International Journal of Endocrinology

International Journal of Endocrinology / 2017 / Article

Clinical Study | Open Access

Volume 2017 |Article ID 6180904 | https://doi.org/10.1155/2017/6180904

Juan Liu, Jianbin Liu, Hai Li, Liehua Liu, Jing Zheng, Zhimin Huang, Xiaopei Cao, Haipeng Xiao, Yanbing Li, "Higher Ratio of Abdominal Subcutaneous to Visceral Adipose Tissue Related with Preservation of Islet β-Cell Function in Healthy Individuals", International Journal of Endocrinology, vol. 2017, Article ID 6180904, 10 pages, 2017. https://doi.org/10.1155/2017/6180904

Higher Ratio of Abdominal Subcutaneous to Visceral Adipose Tissue Related with Preservation of Islet β-Cell Function in Healthy Individuals

Academic Editor: Rosaria Meccariello
Received24 Jul 2017
Accepted30 Oct 2017
Published28 Dec 2017

Abstract

Objective. To investigate the relationship between abdominal adipose tissue distribution, β-cell function, and insulin sensitivity (IS) in a Chinese population. Methods. One hundred and eighty-eight healthy subjects (healthy group), 239 with normal glucose, and 1~4 abnormal metabolic traits (metabolic dysfunction group, MD group) and 125 with hyperglycemia (hyperglycemia group) were studied. HOMA-IR, HOMA-B, Matsuda index, early- (I0–30/G0–30) and late-phase (I30–120/G30–120) insulin responses and the corresponding disposition indexes (DI) were calculated. The area of abdominal subcutaneous adipose tissue (ASAT) and visceral adipose tissue (VAT) was measured and the ratio of ASAT to VAT (SVR) was calculated. Results. SVR was correlated positively with Matsuda index in healthy, MD, and hyperglycemia groups, and inversely with HOMA-IR. SVR positively related with both early- and late-phase DI in the healthy group only. In the healthy group, the hyperbolas of I0–30/G0–30 and I30–120/G30–120 versus Matsuda index in the highest quarter of SVR were significantly right shifted compared to those in the lowest (both ). Conclusions. In healthy adults, higher SVR was a protective factor for β-cell function and IS, while in those with glucometabolic abnormality, higher SVR contributed to a relative better IS, indicating SVR is possible to be an early predicator of type 2 diabetes development.

1. Introduction

In the last decade, China has experienced a substantial pandemic of diabetes and prediabetes, majority of which are type 2 diabetes mellitus (T2DM) [1]. It is of prime importance to identify individuals at risk of prediabetes and diabetes as early as possible, so that preventive strategies could be implemented at an earlier stage.

Impairment of islet β-cell function is the core determinant of the development of T2DM among the pathogenic factors and come out within the range of normal plasma glucose levels [2].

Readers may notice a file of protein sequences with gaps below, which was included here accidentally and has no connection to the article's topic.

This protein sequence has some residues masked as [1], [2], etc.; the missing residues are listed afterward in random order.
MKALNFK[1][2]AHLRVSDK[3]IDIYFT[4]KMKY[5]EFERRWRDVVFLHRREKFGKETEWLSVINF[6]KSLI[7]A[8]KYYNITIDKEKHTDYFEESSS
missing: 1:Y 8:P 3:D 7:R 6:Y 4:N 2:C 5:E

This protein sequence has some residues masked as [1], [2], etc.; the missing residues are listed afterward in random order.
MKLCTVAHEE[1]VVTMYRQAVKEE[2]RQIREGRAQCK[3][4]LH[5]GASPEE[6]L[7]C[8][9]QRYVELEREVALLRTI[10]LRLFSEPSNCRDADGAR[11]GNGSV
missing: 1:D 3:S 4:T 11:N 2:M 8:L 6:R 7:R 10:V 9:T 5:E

Compared to western populations, Asians tended to have worse β-cell function at the same body mass index (BMI) [3]. Asians also developed diabetes at younger ages, at lower degrees of obesity, and at higher rates given the same level of weight gain [4]. Interestingly, East Asians (such as Chinese, Japanese, and Koreans) have the most deleterious abdominal fat distribution across several ethnic groups, presenting the largest accumulation of visceral adipose tissue (VAT) but the lowest accumulation of deep subcutaneous adipose tissue (SAT) [5]. This “metabolically obese” phenotype among normal-weight individuals has been proposed as a major cause of the rapid increase in the prevalence of insulin resistance (IR) and T2DM in Asian populations. However, the mechanism of how this abdominal fat distribution pattern contributes to β-cell dysfunction is not yet clear.

Abdominal SAT (ASAT) and VAT have been shown to play different roles in the pathogenesis of T2DM and metabolic syndrome (MetS) [612]: ASAT can have beneficial effects on glucose metabolism [68] while VAT can increase IR. In studies with mice, decreases in body weight, fat mass, and blood glucose along with improved insulin sensitivity (IS) only occurred after SAT was transplanted to either visceral or subcutaneous regions [6]. In human studies, increased ASAT was negatively related to the prevalence of MetS [8], associated with decreased risk for IR, independent of VAT and BMI [9], while high VAT contributed to increased risks of MetS, T2DM, and even cardiovascular disease independent of BMI across races [10, 12].

The discrepant effect of ASAT and VAT on metabolism could be attributed to their differences in the type of adipocyte, endocrine function, lipolytic activity, insulin response, and so on [13]. Abdominal VAT is mainly distributed in the mesentery regions and the omentum and functions as a source of excessive nonesterified fatty acids (NFFA) which, via the portal vein system, deposit in undesirable sites such as liver and pancreas. Inflammatory meditators produced by adipocytes cause harmful effects on these organs and lead to IR or β-cell apoptosis [13]. On the contrary, the accumulation of SAT functions as a physiological buffer for excessive energy intake with limited energy expenditure, where the adipocytes act as a metabolic pool for excessive NFFA and glycerol to be stored in the form of triglycerides, thus exerting protective effects by reducing ectopic adipose tissue deposition [14].